NSO Group reportedly directly contributed to a series of "infected" calls that targeted human rights activists and journalists by exploiting a loophole in the app, denounces the WhatsApp executive.
WhatsApp, one of the world's most popular email applications, owned by Facebook since 2014, announced Tuesday (October 29th) that it has filed a lawsuit against NSO Group, an Israeli spyware company. WhatsApp accuses him of contributing to the hacking, for espionage, of a hundred WhatsApp users, including journalists and human rights activists.
Last May, WhatsApp announced that a critical security vulnerability could have been exploited by spyware. The latter could be installed without the knowledge of the user of the application through a voice call infected by a pirate: the spyware was installed even if the user did not pick up. Once installed, this software made it possible to collect the geolocation of its target, to read its messages and e-mails, and to trigger without knowing the microphone and the camera of its telephone.
WhatsApp had announced that it had fixed this fault on May 13th. The Financial Times and the New York Times At the time, they wrote that it had been exploited to install the Pegasus spyware provided by NSO Group on the smartphone of a human rights lawyer.
100 targeted people, 1,400 infected devices
"After months of investigation, we can say who led this attack", announces Will Cathcart, the boss of WhatsApp, in a column published Tuesday in the American newspaper Washington Post. He directly accuses the NSO of being in contact with hackers who made infected calls on WhatsApp, in order to spy on people receiving fake phone calls.
They targeted, before May 2019, "100 human rights defenders, journalists and other members of civil society around the world"says Cathcart. A total of 1,400 devices were infected between April 29 and May 10 in various countries, including the Kingdom of Bahrain, the United Arab Emirates and Mexico, based on the complaint filed by WhatsApp in federal court, read in full on the Washington Post.
These targets are, according to Will Catchcart, an indicator of the involvement of the Israeli company NSO Group, known for providing its spyware to many countries in the world, including regimes that are not democratic. Last May, in a statement to the BBC, NSO Group denied being directly involved in "Operations, or target targeting" made possible by its "Technologies". According to the company, based in Herzliya, north of Tel Aviv, its spyware is 'Marketed through licenses to governments for the sole purpose of combating crime and terrorism'.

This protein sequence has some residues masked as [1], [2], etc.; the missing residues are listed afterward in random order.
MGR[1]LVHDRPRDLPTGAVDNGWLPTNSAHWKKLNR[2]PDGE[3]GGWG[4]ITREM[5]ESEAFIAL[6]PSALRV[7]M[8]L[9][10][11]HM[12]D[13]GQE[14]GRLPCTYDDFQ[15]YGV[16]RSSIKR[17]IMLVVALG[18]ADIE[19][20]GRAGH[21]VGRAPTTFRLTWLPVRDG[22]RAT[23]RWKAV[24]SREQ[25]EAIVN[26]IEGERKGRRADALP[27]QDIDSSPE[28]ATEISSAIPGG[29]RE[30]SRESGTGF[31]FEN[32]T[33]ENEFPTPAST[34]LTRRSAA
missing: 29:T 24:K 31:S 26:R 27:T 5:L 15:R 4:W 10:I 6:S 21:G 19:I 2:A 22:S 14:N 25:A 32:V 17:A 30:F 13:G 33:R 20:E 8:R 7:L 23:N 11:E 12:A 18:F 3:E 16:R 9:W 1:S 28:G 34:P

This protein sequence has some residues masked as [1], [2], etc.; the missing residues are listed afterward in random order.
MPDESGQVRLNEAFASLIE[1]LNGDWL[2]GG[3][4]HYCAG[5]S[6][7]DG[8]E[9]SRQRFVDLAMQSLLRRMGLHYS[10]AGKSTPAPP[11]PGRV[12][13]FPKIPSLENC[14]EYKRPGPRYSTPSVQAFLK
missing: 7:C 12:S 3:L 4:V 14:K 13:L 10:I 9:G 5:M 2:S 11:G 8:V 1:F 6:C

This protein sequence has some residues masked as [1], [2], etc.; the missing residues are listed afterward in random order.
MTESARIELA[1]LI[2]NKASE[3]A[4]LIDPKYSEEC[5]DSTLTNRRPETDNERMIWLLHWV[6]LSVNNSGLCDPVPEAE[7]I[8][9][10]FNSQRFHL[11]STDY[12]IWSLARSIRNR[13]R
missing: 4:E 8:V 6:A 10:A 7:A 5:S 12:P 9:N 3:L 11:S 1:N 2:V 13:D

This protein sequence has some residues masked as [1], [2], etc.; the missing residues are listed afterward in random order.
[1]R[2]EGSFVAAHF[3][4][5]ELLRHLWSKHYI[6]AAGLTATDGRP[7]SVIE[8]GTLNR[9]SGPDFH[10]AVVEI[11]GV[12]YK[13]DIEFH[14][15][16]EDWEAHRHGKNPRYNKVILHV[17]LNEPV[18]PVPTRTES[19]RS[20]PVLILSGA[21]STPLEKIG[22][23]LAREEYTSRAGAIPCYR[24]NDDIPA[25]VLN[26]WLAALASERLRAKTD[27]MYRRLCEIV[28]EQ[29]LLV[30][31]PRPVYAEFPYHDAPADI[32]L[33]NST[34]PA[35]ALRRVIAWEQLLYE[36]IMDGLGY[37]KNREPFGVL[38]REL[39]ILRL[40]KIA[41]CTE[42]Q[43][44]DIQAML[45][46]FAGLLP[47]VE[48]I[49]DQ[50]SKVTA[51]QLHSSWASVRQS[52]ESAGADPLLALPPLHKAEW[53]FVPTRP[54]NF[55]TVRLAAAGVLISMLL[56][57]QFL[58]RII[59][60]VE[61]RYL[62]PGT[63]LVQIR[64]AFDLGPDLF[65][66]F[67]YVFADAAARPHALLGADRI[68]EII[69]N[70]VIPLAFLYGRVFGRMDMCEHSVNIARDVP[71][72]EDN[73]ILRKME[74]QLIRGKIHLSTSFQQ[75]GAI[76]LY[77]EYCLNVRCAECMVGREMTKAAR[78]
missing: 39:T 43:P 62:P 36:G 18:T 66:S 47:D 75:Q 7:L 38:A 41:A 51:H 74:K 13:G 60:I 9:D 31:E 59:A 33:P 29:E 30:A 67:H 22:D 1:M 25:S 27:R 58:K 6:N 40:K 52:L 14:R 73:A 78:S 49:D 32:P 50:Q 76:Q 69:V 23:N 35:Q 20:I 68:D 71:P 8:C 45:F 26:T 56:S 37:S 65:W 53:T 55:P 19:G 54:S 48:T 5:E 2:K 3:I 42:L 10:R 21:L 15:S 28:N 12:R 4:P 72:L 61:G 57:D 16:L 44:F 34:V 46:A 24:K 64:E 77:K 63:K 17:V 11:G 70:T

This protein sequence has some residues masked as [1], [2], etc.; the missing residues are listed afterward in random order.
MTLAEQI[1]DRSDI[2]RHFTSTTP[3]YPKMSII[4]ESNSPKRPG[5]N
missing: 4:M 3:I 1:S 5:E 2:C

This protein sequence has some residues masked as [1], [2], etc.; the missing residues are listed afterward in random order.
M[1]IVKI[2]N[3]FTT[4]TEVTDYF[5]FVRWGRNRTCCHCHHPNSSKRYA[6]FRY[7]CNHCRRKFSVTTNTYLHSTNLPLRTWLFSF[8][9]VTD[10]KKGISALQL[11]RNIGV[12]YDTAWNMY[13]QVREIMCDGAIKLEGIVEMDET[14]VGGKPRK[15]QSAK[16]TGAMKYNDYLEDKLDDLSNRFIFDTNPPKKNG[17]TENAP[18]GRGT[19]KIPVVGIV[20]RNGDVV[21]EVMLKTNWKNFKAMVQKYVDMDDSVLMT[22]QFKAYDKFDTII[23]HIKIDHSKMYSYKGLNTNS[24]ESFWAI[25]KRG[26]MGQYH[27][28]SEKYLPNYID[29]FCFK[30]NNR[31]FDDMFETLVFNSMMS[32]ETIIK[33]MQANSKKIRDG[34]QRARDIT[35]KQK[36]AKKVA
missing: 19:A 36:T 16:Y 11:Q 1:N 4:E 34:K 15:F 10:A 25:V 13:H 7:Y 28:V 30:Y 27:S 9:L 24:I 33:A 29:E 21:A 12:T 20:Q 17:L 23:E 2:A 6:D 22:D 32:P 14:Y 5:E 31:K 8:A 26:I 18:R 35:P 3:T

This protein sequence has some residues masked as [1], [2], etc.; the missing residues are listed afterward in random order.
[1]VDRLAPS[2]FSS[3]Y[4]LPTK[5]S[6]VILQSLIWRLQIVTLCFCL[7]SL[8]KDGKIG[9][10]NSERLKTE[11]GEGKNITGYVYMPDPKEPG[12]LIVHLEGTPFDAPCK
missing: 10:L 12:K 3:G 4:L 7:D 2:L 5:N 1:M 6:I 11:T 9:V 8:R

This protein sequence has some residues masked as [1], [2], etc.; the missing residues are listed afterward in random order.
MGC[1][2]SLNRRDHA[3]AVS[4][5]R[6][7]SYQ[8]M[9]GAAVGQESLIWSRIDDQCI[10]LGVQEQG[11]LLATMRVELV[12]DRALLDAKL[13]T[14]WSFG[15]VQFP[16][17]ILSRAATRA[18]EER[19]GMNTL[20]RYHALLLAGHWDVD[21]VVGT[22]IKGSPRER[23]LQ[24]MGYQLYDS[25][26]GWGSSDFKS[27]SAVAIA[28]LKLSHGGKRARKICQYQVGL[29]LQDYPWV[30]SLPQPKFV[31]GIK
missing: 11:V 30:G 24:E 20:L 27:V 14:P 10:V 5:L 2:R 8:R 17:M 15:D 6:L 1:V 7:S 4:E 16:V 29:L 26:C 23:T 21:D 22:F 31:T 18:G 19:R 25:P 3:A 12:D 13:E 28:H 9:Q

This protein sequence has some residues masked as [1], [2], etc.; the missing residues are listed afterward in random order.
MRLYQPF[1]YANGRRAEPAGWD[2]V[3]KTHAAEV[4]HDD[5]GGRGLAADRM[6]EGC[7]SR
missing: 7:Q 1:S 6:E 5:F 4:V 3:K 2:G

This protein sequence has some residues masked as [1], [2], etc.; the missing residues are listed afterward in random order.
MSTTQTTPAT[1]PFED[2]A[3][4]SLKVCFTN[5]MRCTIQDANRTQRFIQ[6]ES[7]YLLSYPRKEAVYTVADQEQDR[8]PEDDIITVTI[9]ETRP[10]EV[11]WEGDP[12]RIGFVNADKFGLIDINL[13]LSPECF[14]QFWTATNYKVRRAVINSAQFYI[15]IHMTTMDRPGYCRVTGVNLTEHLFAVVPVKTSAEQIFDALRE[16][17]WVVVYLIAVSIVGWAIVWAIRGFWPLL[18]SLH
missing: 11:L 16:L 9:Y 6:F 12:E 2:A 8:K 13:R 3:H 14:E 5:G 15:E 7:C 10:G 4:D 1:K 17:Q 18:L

A denial that questions, now, the direction of WhatsApp. "We discovered that the attackers had used servers and Internet hosts whose links with NSO have already been established in the past", says Will Cathcart in the Washington Post, about hacking by "infected calls". "We were able to link some WhatsApp accounts used during this malicious operation to NSO. Their attack was ultra-sophisticated, but they did not entirely succeed in erasing their tracks ", specifies the leader.
In his text, Will Cathcart indicates that WhatsApp was helped, in this survey work, by cybersecurity researchers from the Citizen Lab at the University of Toronto. The latter published a statement detailing the background of their research over the past few months on the hundred or so cases of infected calls. on WhatsApp: they explain that this is one of the methods, but not the only one, of NSO's Pegasus espionage software release.
"This should serve as a warning to technology companies, governments and all Internet users"Will Cathcart add to his gallery. " Tools that spy on our private lives are being misused. When this technology is in the hands of irresponsible companies and governments, it puts us all in danger. "
This in a context where Facebook, the owner of WhatsApp, is notably engaged in a standoff with the US government on the protection of personal data exchanged by its users. In early October, the US Minister of Justice himself officially asked Facebook not to generalize to all its services the full encryption of communications, which WhatsApp is currently proposing. This is to guarantee a potential access of the police to the encrypted data exchanged between the users, as part of investigations.
"Democracies are based on a strong and independent press and civil society. Fragilizing the safety of the tools they use endangers them. But we want to protect our personal information and our private conversations. That's why we will continue to oppose the government's calls to weaken end-to-end encryption (communication system where only people who communicate can read exchanged messages)"concludes Will Cathcart in his gallery.